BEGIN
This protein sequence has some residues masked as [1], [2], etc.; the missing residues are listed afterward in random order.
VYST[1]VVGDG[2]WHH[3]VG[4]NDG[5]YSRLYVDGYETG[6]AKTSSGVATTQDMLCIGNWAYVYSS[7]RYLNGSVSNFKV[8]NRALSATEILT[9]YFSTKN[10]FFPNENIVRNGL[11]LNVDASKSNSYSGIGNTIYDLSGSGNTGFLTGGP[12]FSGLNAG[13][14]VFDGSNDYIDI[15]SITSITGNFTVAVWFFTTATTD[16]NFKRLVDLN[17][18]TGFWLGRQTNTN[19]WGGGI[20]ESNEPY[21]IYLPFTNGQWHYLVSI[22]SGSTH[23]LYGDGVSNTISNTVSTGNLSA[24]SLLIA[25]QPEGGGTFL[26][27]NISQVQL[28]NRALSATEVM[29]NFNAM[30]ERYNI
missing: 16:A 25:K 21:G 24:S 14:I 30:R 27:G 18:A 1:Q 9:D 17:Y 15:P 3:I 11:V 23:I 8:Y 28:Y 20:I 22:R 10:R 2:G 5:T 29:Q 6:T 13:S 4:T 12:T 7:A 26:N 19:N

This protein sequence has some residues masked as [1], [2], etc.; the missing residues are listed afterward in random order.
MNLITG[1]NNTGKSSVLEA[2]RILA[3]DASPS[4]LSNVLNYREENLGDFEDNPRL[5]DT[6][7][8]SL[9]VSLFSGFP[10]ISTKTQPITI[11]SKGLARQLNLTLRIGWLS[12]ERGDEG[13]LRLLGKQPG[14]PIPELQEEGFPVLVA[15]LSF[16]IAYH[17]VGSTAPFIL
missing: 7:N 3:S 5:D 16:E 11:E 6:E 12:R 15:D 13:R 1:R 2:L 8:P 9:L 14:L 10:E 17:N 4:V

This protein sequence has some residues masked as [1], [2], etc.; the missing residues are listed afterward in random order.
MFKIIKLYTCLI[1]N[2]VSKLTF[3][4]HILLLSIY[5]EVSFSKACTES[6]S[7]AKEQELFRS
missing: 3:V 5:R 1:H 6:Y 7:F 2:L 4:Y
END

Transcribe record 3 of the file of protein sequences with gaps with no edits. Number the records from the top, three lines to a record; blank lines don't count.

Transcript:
This protein sequence has some residues masked as [1], [2], etc.; the missing residues are listed afterward in random order.
MFKIIKLYTCLI[1]N[2]VSKLTF[3][4]HILLLSIY[5]EVSFSKACTES[6]S[7]AKEQELFRS
missing: 3:V 5:R 1:H 6:Y 7:F 2:L 4:Y